By John O'Donnell and Robin Emmott
LUXEMBOURG (Reuters) - The euro zone wrestled on Monday with the question of who should pay for a clean-up of bust banks, as Franco-German divisions cast a cloud over efforts to seal a landmark reform and draw a line under the region's financial crisis.
As Spain and Ireland prepare to end their reliance on international aid that shored up their banks, finance ministers sought to devise a long-term action plan to deal with problems likely to be uncovered in bank health checks next year.
Issues remained over how much the euro zone's rescue fund, the European Stability Mechanism, will be able to help, as well as over how to build a single banking framework for the bloc and resolve future problems together in a banking union.
"It is a priority, an essential project," France's Finance Minister Pierre Moscovici told reporters after the meeting in Luxembourg. "A weak banking union is not a banking union."
France is leading a group including Spain and Italy in demanding that the ESM, established to provide financial help to euro zone governments, act as a clear backstop for unstable banks in the euro area, in time for when the European Central Bank's health test results are announced some time in 2014.
Germany, Europe's largest economy, along with the Netherlands and Finland want conditions attached to any ESM involvement to prevent the clean-up costs being foisted on them.
"France defends the possibility of using the European Stability Mechanism as a backstop within the banking union," Moscovici said.
Bank health checks by the European Central Bank are a critical step in establishing a single banking framework for the euro zone, giving credibility to ECB supervision and paving the way for the bloc to cooperate on saving failing banks.
The divisions in the 17-nation currency area were underlined by Moscovici's blunt criticism of Germany before the meeting.
In a new book to be published this week, he accused Berlin of holding up progress on banking union to protect its own 'strange' financial system of regional banks that are "deeply intertwined ... with local political circles".
"What Germany fears ... is ... a loss of political control over its banks, which means in the final analysis a loss of sovereignty," Moscovici wrote in "Battles to resurrect France".
Germany's finance minister, Wolfgang Schaeuble, was not present because of talks to form a new German government.
To complicate matters further, Britain, which is outside the euro zone, has repeatedly refused to sign off on the first pillar of banking union, the supervision.
London has demanded assurances that Britain will not face interference from the ECB-led banking union.
"DON'T SPEAK LOOSELY"
Asked to outline the hurdles that remain on banking union, Jeroen Dijsselbloem, who chaired the meeting of euro zone finance ministers, replied: "How much time do you have?" before listing a range of issues such as establishing a fund and agency to close or salvage troubled banks.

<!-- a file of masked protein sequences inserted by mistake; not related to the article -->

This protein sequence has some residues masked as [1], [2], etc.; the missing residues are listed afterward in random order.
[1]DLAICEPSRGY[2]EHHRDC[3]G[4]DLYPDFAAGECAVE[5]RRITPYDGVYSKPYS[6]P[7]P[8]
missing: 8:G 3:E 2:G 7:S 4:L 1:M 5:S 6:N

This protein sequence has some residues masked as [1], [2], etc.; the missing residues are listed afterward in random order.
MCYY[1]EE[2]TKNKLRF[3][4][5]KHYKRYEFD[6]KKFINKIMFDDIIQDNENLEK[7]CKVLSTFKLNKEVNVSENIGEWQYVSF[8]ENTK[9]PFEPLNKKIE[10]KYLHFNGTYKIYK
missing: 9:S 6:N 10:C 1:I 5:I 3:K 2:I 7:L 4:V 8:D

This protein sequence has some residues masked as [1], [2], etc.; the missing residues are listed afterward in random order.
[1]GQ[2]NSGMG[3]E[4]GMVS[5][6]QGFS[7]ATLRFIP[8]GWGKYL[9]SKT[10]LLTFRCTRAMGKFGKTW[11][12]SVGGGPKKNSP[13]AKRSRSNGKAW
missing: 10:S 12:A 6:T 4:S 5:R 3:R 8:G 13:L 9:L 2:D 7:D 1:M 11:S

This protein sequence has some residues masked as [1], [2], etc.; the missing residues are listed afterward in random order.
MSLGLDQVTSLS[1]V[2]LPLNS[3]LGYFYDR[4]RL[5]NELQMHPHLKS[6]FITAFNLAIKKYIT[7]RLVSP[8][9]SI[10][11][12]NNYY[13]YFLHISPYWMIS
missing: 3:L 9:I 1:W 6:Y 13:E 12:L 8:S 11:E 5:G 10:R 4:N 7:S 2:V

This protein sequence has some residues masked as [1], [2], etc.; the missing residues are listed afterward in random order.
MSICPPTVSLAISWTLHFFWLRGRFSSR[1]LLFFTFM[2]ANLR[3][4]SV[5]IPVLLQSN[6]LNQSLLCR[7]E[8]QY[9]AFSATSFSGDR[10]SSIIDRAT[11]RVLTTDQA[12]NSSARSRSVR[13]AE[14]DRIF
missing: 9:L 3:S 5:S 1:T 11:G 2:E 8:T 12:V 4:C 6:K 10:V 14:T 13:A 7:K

The acrimony between the euro zone's two largest economies, France and Germany, will complicate EU efforts to strike a deal by December on how to salvage failed banks, as set out by Europe's leaders to give time for the agreement to be signed into EU law in 2014.
A failure to do so would put the ECB out on a limb when it begins supervision of euro zone banks late next year, without any means to shut or save banks in trouble.
Although nobody knows the true scale of potential losses at Europe's banks, the International Monetary Fund hinted at the enormity of the problem this month, saying that Spanish and Italian banks face 230 billion euros ($310 billion) of losses alone on credit to companies in the next two years.
Dijsselbloem said ESM direct aid for banks would only be available under strict conditions, and could not say if this possibility would be ready in time for the bank health checks.
Ending their meeting, the ministers restated the urgent need for progress but acknowledged the breadth of differences that must be overcome. The debate continues on Tuesday when ministers from the wider European Union gather.
With the euro zone barely out of recession, a failure to put aside money to deal with the problems revealed could rattle fragile investor confidence and compound borrowing difficulties for companies, potentially killing off the meek recovery.
The discord helps explain why five years after the United States demanded its big banks take on new capital to reassure investors, Europe is still struggling to impose order on its financial system, having given emergency aid to five countries.
The debate also comes at a delicate moment for the euro zone, with Spain and Ireland planning to end their reliance on the aid that was given to save their banks. Question marks remain over both countries and the true health of their banks.
Ireland's banks, which nearly drove the country into bankruptcy three years ago, face further losses, with increasing numbers of homeowners falling behind in repaying their loans as the economy continues to stagnate.
Olli Rehn, the EU's Economic and Monetary Affairs Commissioner, sought to play down those concerns, however, saying: "Let's not jump the gun. Let's first establish the facts... And in the meantime, don't speak loosely."
(Additional reporting by Paul Taylor in Paris and Martin Santa in Brussels; editing by Philippa Fletcher and Tom Pfeiffer)